But I have a more selfish reason for wanting America to do this correctly than sheer patriotism. My younger brother, just shy of 22-years-old, is in the Navy. He’s currently in training in the United States, but I’m waiting for the inevitable day when he’s shipped off to some dangerous corner of the world. Maybe it’ll be the Persian Gulf, maybe it’ll be off the coast of North Korea. Regardless, it will not be a vacation. The Navy hasn’t suffered any more attacks like the one on the USS Cole in the last five years. I want that streak to continue forever. With this stupid policy of condoned torture, we seem determined to encourage another attack. There are enough crazy people around the world seeking to attack us for some assumed insult to their religion. I don’t want us providing that final “justification” to someone previously unwilling to attack us just because we think terrorists are scum. They are scum, but I don’t want my brother coming home in a body bag because we think it’s fine to torture a prisoner into a body bag.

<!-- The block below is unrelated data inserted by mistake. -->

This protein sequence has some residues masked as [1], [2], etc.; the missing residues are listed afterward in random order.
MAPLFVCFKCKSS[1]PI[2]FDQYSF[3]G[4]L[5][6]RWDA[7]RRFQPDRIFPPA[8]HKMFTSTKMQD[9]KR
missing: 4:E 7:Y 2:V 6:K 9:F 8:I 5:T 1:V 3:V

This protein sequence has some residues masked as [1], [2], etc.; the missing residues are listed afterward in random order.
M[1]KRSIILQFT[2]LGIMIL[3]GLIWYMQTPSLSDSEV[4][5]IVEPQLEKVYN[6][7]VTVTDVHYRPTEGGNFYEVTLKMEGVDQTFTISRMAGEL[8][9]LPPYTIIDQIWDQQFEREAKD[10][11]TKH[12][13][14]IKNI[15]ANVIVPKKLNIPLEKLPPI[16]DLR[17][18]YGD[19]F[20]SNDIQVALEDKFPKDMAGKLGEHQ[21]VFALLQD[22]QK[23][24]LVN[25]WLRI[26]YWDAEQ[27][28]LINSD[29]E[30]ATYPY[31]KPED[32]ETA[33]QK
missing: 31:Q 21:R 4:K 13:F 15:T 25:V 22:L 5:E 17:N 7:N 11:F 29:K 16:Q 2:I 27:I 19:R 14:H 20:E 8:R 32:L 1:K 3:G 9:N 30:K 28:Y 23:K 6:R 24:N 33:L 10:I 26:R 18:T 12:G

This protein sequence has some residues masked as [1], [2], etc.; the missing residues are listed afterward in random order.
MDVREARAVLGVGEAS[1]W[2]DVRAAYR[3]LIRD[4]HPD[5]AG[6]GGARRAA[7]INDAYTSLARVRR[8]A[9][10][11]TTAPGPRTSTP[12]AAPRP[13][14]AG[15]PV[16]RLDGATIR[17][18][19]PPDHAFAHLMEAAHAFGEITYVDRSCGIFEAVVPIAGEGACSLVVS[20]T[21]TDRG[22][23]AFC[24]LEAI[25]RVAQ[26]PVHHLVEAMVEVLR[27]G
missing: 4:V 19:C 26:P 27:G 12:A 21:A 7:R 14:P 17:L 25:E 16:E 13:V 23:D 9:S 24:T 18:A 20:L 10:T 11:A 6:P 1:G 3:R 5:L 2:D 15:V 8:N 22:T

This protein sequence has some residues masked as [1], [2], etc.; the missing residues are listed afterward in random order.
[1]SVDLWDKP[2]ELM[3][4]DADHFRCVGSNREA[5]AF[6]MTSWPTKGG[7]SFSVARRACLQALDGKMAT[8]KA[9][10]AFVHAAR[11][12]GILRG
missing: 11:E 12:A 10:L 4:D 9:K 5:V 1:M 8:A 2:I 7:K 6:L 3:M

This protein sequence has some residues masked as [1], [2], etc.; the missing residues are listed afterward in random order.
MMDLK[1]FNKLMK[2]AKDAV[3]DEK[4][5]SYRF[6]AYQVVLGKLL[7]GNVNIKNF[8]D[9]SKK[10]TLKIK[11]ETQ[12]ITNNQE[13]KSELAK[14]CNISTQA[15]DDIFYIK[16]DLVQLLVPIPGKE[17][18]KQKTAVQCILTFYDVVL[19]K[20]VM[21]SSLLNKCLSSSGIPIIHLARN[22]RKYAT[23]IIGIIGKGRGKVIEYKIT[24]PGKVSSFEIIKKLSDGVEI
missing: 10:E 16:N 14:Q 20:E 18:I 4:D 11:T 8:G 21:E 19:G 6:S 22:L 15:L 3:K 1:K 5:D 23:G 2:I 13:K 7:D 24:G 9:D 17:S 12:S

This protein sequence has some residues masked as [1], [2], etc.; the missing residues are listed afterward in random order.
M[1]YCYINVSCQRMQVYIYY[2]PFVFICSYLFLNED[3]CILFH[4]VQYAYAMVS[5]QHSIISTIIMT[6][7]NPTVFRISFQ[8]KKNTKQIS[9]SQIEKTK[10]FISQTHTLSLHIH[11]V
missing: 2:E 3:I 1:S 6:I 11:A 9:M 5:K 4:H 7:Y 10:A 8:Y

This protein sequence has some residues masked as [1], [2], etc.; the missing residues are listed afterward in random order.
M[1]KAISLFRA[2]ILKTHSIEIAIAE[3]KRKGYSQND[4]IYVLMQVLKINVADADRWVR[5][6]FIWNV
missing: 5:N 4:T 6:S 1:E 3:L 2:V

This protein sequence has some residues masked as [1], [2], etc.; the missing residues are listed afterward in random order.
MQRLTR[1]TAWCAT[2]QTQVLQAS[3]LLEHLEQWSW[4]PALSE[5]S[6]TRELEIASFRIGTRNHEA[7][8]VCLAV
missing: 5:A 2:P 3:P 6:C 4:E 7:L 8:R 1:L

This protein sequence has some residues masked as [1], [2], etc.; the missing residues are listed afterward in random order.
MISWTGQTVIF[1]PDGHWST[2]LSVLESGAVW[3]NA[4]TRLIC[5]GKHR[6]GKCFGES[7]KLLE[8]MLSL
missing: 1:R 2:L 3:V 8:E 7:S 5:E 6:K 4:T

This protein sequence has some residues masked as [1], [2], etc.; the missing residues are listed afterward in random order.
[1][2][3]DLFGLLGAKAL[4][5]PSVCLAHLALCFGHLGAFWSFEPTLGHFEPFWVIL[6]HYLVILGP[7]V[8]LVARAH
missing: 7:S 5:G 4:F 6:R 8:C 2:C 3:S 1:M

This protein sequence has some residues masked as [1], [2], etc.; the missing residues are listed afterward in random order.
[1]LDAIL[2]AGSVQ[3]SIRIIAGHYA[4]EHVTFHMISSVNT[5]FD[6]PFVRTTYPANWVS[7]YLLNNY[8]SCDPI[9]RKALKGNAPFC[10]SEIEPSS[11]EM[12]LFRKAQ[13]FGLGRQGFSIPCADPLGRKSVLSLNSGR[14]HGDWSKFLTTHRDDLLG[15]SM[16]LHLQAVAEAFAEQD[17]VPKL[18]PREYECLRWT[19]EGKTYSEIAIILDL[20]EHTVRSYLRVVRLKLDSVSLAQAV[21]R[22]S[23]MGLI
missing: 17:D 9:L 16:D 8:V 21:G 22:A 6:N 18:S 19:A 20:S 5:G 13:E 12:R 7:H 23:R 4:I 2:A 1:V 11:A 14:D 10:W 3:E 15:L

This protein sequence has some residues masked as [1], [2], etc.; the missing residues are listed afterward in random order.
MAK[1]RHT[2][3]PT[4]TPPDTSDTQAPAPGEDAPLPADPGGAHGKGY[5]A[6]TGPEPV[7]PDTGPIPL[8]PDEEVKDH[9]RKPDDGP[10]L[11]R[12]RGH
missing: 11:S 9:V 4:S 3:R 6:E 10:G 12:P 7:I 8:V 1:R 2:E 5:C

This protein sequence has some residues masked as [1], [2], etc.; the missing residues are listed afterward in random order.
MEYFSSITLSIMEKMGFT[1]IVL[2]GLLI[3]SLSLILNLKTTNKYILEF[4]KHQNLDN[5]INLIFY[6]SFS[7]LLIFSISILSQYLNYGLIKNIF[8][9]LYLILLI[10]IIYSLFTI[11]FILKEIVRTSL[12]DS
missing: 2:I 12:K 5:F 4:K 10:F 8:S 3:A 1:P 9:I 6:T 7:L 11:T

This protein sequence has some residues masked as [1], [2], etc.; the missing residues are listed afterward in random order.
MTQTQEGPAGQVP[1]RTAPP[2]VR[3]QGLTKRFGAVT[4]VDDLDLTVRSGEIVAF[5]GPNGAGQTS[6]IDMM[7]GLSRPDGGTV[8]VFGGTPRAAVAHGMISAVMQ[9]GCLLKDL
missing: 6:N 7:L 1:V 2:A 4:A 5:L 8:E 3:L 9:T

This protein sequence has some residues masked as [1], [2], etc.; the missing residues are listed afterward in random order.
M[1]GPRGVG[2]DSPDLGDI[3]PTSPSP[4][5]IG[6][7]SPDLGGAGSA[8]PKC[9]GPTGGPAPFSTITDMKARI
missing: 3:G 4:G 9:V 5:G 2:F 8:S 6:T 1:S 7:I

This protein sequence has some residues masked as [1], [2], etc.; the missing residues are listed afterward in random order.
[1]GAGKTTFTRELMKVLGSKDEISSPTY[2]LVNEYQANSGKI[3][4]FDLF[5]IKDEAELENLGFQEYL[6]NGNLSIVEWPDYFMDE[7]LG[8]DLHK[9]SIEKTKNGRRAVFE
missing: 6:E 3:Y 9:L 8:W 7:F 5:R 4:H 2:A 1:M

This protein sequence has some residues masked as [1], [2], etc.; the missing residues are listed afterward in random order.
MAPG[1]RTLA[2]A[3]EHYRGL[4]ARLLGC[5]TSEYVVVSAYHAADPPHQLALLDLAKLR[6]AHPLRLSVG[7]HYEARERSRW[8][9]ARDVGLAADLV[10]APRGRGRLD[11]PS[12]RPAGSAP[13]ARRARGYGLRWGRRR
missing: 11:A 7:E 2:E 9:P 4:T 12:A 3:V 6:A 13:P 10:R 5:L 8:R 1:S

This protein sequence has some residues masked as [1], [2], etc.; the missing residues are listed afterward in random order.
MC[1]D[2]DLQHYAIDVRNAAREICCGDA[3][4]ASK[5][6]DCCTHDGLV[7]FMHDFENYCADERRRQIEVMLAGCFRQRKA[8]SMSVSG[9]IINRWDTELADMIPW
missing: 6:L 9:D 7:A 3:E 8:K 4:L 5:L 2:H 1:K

Let the president veto that provision. History will judge him for it, should he brazenly pursue that to the end. The House, though, must follow the Senate’s lead and act like a branch of government independent from the White House, beholden to nothing more than the Constitution and the principles we supposedly embody.

The United State of America

Federalism may not be dead yet, but we can schedule the wake.

President Bush yesterday sought to federalize hurricane-relief efforts, removing governors from the decision-making process.

“It wouldn’t be necessary to get a request from the governor or take other action,” White House press secretary Scott McClellan said yesterday.

“This would be,” he added, “more of an automatic trigger.”

Mr. McClellan was referring to a new, direct line of authority that would allow the president to place the Pentagon in charge of responding to natural disasters, terrorist attacks and outbreaks of disease.